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One of the things you'll find yourself doing all the time particularly when you're painting is using the Fill command. You can fill an entire layer with color. You can fill a selection with color. You can even fill an area on a mask with gray, black or white. And by a mask I mean a layer mask or the mask on an adjustment layer or even the mask on a smart filter. Let's say that I want to select one of these balloons and fill it with a different color. I am going to get my Quick Selection tool here and I'm going to click-and-drag over the green balloon.
To fill this balloon, I'll go up to the Edit menu and that's where I'll find the Fill command. In the Fill dialog box, you can choose to fill with Foreground Color, which means whatever color is here in the foreground color box in the toolbox, or you can choose to fill with the Background Color, which is the color that's in the background color box in the toolbox. If you've forgotten to choose a color before you open the Fill dialog, you can go to Color and you can choose your own color from the color picker. You also can choose to fill with black, white or gray and these other options, but these aren't used very often.
So I am going to choose Foreground Color and I'll click OK and that fills my selection with this solid color. Filling with the foreground color is something you do so often that it's worth remembering the shortcut for that and that's what I'll show you next. I am going to press Command+D on a Mac, Ctrl+D on a PC to deselect that balloon, and I'm going to select this purple balloon with my Quick Selection tool. I am holding the Option key on a Mac, the Alt key on a PC to run over the sky to eliminate that from my selection.
Now with this purple balloon selected, I am going to fill with the foreground color. Let me switch these colors so that orange is now my foreground color. I did that by clicking this double pointed arrow or pressing X on the keyboard. Now here is the shortcut for filling with the foreground color. On a Mac, you'll hold down the Option key and press the Delete key. On a PC you'll hold down the Alt key as you press the Backspace key. I am going to do just that. Option+Delete on my Mac and I filled that selection with the orange that's in the foreground color box.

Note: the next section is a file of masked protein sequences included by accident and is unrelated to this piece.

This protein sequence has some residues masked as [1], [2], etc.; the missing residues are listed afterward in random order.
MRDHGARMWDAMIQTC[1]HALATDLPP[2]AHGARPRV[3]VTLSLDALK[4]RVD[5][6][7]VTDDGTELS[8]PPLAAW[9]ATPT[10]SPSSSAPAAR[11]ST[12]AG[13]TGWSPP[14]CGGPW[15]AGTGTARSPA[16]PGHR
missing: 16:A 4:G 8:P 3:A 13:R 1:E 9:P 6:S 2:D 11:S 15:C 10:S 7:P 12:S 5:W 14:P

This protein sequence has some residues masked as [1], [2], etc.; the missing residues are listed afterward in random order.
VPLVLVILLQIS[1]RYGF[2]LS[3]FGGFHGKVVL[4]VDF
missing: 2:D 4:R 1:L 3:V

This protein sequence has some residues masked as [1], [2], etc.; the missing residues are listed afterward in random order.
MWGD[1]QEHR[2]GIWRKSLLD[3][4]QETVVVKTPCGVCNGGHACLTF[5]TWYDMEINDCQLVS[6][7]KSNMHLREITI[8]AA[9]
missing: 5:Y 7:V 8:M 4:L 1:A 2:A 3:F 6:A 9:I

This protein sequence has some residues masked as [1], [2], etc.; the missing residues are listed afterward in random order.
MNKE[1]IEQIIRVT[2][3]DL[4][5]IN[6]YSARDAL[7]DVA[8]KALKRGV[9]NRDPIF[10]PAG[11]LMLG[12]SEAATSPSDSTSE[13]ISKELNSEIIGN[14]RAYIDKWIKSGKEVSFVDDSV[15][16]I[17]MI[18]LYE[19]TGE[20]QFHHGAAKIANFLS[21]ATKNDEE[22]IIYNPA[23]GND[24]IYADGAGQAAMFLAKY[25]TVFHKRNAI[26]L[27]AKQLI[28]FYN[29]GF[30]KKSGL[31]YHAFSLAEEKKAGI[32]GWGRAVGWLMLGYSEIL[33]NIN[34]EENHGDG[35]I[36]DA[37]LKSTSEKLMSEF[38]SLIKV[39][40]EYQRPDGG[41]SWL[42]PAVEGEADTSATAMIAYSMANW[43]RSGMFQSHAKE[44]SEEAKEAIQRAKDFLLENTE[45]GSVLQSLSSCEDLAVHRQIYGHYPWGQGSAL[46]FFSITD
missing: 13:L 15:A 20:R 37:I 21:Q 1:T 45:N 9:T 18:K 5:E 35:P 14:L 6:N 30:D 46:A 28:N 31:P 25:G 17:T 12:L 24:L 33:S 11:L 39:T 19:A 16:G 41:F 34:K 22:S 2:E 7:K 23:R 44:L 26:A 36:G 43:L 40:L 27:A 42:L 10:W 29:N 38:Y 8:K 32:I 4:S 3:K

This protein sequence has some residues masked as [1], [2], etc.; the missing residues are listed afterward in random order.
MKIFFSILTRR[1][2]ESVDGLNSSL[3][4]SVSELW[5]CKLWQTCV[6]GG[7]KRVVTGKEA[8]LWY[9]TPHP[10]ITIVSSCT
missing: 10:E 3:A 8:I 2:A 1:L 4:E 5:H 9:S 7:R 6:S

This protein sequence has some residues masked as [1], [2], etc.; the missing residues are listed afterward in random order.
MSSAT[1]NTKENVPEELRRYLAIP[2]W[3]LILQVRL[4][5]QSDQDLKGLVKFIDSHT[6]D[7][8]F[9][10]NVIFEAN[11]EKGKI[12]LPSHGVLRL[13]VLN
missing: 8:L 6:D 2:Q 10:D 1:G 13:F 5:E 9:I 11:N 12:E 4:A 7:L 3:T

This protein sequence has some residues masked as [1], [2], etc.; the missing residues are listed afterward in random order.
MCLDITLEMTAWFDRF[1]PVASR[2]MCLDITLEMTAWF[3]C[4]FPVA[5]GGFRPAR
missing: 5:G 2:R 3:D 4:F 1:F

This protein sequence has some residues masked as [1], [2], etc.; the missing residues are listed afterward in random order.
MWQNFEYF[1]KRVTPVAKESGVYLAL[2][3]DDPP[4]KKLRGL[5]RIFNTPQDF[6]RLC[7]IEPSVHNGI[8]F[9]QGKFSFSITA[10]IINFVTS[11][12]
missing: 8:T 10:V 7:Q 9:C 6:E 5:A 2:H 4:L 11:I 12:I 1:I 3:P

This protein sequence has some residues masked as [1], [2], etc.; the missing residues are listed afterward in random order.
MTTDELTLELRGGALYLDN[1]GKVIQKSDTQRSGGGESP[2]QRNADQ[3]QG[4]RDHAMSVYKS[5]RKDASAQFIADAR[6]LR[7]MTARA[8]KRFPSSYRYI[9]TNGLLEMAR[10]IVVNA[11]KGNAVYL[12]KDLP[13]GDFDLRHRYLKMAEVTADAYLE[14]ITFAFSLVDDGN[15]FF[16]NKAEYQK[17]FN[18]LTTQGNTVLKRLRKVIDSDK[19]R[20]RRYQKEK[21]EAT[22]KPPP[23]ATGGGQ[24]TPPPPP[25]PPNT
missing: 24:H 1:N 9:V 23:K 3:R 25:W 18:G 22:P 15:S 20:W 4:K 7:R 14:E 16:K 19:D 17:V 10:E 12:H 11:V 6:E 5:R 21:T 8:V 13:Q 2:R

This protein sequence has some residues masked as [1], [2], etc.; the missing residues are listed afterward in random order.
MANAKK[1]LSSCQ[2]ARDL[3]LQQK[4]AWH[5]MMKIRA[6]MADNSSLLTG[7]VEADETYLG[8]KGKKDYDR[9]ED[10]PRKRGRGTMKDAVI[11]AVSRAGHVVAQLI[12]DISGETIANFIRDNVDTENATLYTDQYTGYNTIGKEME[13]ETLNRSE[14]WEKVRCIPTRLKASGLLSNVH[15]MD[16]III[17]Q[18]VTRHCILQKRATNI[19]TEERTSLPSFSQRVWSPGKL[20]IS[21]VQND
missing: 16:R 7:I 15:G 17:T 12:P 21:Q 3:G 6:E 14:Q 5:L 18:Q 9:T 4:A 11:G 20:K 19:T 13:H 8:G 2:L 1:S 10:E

I'll press Command+D on my Mac, Ctrl+D on a PC to deselect again, and I want to show you one more thing. Filling with the solid color gives a graphic look like this. But what if you want to fill in a way that retains the shading in the underlying image. For that you have to go back to the Fill dialog box. So for example, with the Quick Selection tool, I'm going to select this yellow balloon then I'll go up to Edit, and I'll go down to Fill. Here, I am going to choose my own color by going to the Use menu, clicking Color to open the Color Picker and I'll just accept this blue that's already here, and click OK.
Now here is the trick. You have to go to the Blending Mode menu and from there, go down and choose Color. You have seen blending modes elsewhere in Photoshop. There are layers blending modes in the Layers panel for blending the colors of one layer with colors on the layers below. There are also blending modes in the Brush Tool Options bar to use when you're painting. And now you see blending modes a third time when you're filling with color. So if I choose this blend mode Color and I click OK, my balloon fills with the selected color but it retains the underlying shading in the balloon.
Command+D or Ctrl+D, you can see that I have a highlight here and I have a little bit of dark area here, and that looks different then these plain solid color fills. So that's all there is to filling. You use it not only to fill with color but also when you're feeling a mask with black white or gray. So try to remember where the Fill command is under the Edit menu, and when you are ready to fill with the foreground color, remember the shortcut Option+Delete on a Mac, or Alt+Backspace on a PC.
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